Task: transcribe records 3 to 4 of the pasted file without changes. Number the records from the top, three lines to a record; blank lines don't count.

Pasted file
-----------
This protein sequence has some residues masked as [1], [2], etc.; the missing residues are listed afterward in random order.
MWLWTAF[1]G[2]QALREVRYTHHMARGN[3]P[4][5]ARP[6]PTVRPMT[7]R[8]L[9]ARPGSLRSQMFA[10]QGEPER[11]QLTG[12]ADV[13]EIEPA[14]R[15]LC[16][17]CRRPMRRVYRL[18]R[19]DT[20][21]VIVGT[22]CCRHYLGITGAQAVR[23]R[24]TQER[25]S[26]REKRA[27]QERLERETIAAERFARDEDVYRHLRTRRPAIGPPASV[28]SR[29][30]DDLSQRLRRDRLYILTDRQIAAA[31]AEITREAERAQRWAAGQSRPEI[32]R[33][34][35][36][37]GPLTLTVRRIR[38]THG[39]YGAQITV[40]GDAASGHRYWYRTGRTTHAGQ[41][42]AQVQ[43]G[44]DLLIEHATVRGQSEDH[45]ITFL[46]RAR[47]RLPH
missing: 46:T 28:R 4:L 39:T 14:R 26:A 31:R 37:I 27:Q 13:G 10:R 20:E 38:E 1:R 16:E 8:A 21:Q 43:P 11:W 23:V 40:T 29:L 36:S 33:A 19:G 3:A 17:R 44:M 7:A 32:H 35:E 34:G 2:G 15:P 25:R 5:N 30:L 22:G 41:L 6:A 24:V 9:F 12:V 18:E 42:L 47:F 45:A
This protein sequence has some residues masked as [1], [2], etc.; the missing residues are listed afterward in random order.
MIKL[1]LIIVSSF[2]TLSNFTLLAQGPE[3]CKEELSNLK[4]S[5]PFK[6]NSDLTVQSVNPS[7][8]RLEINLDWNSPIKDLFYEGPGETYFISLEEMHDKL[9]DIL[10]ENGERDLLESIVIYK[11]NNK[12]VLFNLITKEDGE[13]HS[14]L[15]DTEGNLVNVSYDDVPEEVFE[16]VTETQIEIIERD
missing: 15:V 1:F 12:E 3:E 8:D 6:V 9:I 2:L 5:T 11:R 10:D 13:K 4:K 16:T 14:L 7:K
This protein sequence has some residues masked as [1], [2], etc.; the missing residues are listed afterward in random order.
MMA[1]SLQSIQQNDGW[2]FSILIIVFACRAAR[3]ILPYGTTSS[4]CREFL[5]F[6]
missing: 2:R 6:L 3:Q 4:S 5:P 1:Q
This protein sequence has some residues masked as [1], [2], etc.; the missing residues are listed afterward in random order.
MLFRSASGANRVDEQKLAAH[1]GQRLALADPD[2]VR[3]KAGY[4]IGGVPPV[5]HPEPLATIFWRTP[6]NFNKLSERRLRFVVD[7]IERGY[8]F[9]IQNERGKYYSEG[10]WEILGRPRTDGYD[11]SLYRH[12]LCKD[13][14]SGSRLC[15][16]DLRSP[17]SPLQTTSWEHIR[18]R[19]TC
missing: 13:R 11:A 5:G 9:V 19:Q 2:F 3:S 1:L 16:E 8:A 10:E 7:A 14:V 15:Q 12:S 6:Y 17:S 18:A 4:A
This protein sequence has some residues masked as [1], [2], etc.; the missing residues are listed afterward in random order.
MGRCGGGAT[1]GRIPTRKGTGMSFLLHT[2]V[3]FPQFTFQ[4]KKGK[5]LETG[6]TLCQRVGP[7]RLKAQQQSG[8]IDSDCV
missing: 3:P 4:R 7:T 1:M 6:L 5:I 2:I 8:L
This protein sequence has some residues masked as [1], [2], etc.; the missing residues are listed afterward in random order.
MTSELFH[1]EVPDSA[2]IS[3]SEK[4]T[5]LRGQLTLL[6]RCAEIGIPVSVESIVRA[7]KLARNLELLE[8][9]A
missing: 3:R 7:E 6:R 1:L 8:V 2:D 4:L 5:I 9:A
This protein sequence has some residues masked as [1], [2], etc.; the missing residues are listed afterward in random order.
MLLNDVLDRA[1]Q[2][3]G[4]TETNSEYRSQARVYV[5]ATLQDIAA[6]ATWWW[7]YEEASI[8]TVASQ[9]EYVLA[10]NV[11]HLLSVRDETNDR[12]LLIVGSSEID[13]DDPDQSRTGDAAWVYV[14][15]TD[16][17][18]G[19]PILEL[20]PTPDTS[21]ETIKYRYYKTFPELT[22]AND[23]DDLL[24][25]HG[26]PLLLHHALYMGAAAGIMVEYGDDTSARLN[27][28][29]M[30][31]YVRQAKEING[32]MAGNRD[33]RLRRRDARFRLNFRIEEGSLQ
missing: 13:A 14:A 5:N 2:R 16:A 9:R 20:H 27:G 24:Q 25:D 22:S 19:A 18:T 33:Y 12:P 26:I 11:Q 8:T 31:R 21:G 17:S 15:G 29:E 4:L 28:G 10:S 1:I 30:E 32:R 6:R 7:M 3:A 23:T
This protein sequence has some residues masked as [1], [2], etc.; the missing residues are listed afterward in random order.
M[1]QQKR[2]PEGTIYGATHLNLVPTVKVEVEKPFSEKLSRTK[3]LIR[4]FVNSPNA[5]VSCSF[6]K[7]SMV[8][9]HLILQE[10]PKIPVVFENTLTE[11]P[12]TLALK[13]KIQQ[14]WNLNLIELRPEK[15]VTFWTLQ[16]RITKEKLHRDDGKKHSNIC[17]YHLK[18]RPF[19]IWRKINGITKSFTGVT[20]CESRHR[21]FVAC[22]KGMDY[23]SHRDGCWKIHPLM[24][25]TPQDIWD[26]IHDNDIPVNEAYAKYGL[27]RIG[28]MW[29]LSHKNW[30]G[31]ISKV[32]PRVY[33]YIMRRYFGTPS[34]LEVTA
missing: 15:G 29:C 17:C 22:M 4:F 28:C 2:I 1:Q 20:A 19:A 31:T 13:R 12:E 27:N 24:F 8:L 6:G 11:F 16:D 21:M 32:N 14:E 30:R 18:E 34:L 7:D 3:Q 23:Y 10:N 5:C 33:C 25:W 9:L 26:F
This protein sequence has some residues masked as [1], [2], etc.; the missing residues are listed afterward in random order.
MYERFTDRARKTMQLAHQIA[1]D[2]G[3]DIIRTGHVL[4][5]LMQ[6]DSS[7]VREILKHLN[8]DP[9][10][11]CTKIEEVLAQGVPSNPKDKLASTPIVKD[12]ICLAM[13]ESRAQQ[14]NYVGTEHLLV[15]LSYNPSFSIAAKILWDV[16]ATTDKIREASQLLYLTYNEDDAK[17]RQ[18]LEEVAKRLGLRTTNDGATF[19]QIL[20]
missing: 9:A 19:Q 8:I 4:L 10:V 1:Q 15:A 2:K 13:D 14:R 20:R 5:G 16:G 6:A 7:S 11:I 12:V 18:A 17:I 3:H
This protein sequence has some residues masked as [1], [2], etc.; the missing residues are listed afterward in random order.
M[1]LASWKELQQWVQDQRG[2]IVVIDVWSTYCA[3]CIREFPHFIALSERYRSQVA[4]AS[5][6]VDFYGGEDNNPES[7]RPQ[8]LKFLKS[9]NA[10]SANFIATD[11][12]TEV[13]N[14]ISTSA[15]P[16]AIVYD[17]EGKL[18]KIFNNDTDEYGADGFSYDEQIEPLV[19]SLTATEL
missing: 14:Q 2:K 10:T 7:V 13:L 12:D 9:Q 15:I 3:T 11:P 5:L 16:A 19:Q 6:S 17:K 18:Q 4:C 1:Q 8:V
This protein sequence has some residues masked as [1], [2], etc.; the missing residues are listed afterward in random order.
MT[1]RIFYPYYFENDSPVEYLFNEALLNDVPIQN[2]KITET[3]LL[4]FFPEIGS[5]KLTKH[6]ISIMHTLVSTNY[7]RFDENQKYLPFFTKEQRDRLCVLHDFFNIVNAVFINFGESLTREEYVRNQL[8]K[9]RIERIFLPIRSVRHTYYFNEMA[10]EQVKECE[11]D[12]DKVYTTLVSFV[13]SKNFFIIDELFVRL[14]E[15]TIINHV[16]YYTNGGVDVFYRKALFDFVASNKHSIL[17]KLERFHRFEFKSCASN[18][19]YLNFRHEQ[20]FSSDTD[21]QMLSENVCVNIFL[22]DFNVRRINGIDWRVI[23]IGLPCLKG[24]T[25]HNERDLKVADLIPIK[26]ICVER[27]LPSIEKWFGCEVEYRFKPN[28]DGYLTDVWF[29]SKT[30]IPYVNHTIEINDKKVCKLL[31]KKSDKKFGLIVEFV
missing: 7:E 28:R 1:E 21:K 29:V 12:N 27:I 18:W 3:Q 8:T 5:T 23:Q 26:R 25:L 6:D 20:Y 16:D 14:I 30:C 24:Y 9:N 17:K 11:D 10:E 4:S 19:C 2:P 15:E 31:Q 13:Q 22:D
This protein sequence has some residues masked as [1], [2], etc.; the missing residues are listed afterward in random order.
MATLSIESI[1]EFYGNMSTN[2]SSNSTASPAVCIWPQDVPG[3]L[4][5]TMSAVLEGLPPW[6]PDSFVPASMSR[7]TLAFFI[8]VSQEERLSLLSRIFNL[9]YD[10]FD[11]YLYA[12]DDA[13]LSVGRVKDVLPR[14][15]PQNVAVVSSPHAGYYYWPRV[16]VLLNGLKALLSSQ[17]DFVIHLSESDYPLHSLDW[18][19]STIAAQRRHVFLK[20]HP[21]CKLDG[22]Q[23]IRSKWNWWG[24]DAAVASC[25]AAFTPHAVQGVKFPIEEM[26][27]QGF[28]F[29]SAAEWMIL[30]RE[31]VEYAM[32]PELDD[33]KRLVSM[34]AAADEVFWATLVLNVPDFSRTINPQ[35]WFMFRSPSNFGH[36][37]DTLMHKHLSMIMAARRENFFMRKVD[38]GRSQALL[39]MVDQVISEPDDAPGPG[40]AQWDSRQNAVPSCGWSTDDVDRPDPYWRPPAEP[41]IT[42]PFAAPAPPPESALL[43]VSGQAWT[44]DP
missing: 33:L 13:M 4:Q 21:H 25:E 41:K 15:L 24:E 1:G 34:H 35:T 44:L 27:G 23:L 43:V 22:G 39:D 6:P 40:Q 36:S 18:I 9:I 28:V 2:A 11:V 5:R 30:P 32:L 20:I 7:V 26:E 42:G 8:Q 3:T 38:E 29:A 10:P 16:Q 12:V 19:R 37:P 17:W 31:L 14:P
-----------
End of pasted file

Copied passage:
This protein sequence has some residues masked as [1], [2], etc.; the missing residues are listed afterward in random order.
MMA[1]SLQSIQQNDGW[2]FSILIIVFACRAAR[3]ILPYGTTSS[4]CREFL[5]F[6]
missing: 2:R 6:L 3:Q 4:S 5:P 1:Q
This protein sequence has some residues masked as [1], [2], etc.; the missing residues are listed afterward in random order.
MLFRSASGANRVDEQKLAAH[1]GQRLALADPD[2]VR[3]KAGY[4]IGGVPPV[5]HPEPLATIFWRTP[6]NFNKLSERRLRFVVD[7]IERGY[8]F[9]IQNERGKYYSEG[10]WEILGRPRTDGYD[11]SLYRH[12]LCKD[13][14]SGSRLC[15][16]DLRSP[17]SPLQTTSWEHIR[18]R[19]TC
missing: 13:R 11:A 5:G 9:V 19:Q 2:F 3:S 1:L 16:E 8:A 10:E 7:A 14:V 15:Q 12:S 6:Y 17:S 18:A 4:A